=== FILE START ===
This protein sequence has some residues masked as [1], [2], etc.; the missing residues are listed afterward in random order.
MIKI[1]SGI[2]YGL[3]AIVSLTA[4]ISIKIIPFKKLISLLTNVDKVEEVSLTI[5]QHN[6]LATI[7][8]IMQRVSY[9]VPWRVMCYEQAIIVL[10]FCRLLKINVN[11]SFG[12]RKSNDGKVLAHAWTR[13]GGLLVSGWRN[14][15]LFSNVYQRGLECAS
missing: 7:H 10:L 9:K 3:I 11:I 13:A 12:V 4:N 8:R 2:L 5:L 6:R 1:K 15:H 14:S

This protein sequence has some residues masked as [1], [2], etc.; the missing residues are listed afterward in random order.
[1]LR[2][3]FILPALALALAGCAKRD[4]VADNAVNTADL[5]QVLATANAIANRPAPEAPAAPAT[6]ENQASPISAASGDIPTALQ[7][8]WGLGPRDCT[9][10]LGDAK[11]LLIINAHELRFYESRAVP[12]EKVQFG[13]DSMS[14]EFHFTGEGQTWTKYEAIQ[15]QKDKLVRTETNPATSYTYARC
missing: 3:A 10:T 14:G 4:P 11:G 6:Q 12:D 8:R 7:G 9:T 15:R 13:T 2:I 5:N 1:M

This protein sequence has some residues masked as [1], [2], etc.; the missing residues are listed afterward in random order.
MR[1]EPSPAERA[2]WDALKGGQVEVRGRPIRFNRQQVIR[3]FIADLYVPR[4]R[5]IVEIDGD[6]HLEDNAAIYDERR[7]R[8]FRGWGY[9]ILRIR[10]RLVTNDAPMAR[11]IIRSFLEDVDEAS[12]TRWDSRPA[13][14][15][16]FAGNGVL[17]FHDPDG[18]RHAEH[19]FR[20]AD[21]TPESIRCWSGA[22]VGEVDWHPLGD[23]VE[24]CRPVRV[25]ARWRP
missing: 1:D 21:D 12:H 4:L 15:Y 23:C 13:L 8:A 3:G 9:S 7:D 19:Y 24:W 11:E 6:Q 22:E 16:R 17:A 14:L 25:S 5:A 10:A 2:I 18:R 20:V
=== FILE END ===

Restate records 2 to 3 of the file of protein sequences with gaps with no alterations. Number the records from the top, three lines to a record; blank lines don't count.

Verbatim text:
This protein sequence has some residues masked as [1], [2], etc.; the missing residues are listed afterward in random order.
[1]LR[2][3]FILPALALALAGCAKRD[4]VADNAVNTADL[5]QVLATANAIANRPAPEAPAAPAT[6]ENQASPISAASGDIPTALQ[7][8]WGLGPRDCT[9][10]LGDAK[11]LLIINAHELRFYESRAVP[12]EKVQFG[13]DSMS[14]EFHFTGEGQTWTKYEAIQ[15]QKDKLVRTETNPATSYTYARC
missing: 3:A 10:T 14:G 4:P 11:G 6:Q 12:D 8:R 7:G 9:T 15:R 13:T 2:I 5:N 1:M

This protein sequence has some residues masked as [1], [2], etc.; the missing residues are listed afterward in random order.
MR[1]EPSPAERA[2]WDALKGGQVEVRGRPIRFNRQQVIR[3]FIADLYVPR[4]R[5]IVEIDGD[6]HLEDNAAIYDERR[7]R[8]FRGWGY[9]ILRIR[10]RLVTNDAPMAR[11]IIRSFLEDVDEAS[12]TRWDSRPA[13][14][15][16]FAGNGVL[17]FHDPDG[18]RHAEH[19]FR[20]AD[21]TPESIRCWSGA[22]VGEVDWHPLGD[23]VE[24]CRPVRV[25]ARWRP
missing: 1:D 21:D 12:H 4:L 15:Y 23:C 13:L 8:A 3:G 9:S 7:D 19:Y 24:W 11:E 6:Q 22:E 16:R 17:A 14:L 25:S 5:A 10:A 2:I 18:R 20:V